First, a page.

Freediving: Diving Au Naturel
What Is Freediving?
Freediving is the act of diving down under the surface of water with no air source, ie holding you breath. Freediving is at once the logical evolution of snorkelling, the predecessor of scuba and its own separate entity. It’s not correct to see freediving as just another term for snorkelling because, as we’ll discuss later, freediving is a different way to enjoy water, with its own goals, techniques and community. Freediving is a sport, hobby, competition, keep fit regime and cheap way to enjoy the coral – it can be all of these things and more but it does tend towards the sport side of things because freedivers are, for lack of a better term, competitive. A freediver will compare and brag about the depths that they have achieved, along with their breath hold times and the booty they’ve collected. They are going down deep with nothing more than a mask, a pair of fins and a lung full of air, yet they achieve some awesome depths and shocking bottom times. It would be wrong to say that freediving is just a breath-holding competition (though it sometimes works like that) because many freedivers are simply after the same things as a scuba diver, they just want to enjoy it their way.
The question we must next ask is” “what is their way”? Freediving is a rapidly expanding and evolving sport that has captured the imaginations of the extreme sport crowd. This has meant that a very large body of young, healthy men and, to a slightly lesser extent, women are grabbing masks and going deep. This new influx of thrill-seekers has brought with it a new set of priorities and techniques to help these sportsmen and women achieve their personal goals. Some of those goals are listed below:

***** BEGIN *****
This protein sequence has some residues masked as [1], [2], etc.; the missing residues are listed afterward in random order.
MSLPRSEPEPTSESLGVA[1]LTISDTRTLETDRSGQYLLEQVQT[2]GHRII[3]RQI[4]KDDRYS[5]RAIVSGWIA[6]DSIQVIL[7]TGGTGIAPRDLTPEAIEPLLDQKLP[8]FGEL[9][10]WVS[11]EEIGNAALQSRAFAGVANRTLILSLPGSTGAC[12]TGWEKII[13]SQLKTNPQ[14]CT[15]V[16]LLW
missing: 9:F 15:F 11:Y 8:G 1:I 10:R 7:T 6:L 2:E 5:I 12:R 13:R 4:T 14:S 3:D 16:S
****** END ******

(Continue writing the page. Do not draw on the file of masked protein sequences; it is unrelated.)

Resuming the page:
- Challenging – This is the main reason why freediving is considered a sport rather than a pastime. Freedivers are constantly striving to beat others on a whole new set of measurable objectives. On top of this battle with others they aim to beat their own personal bests – freedivers are their own toughest competition! They prepare themselves to push their bodies to the limit so that they can take on and surmount a challenge which gives them a rush and rewards them with great satisfaction.
- Risk – This follows on from the point above because the only thing that can make a challenge really exciting is if there is some risk that you will fail. If the act of failing is dangerous then it adds yet another element of thrill to the pursuit. A large portion of freedivers are adrenaline junkies which propels them on to take more risk so they can get a more intense buzz. This can be a dangerous cycle to be stuck in, but we’ll look at the dangers later.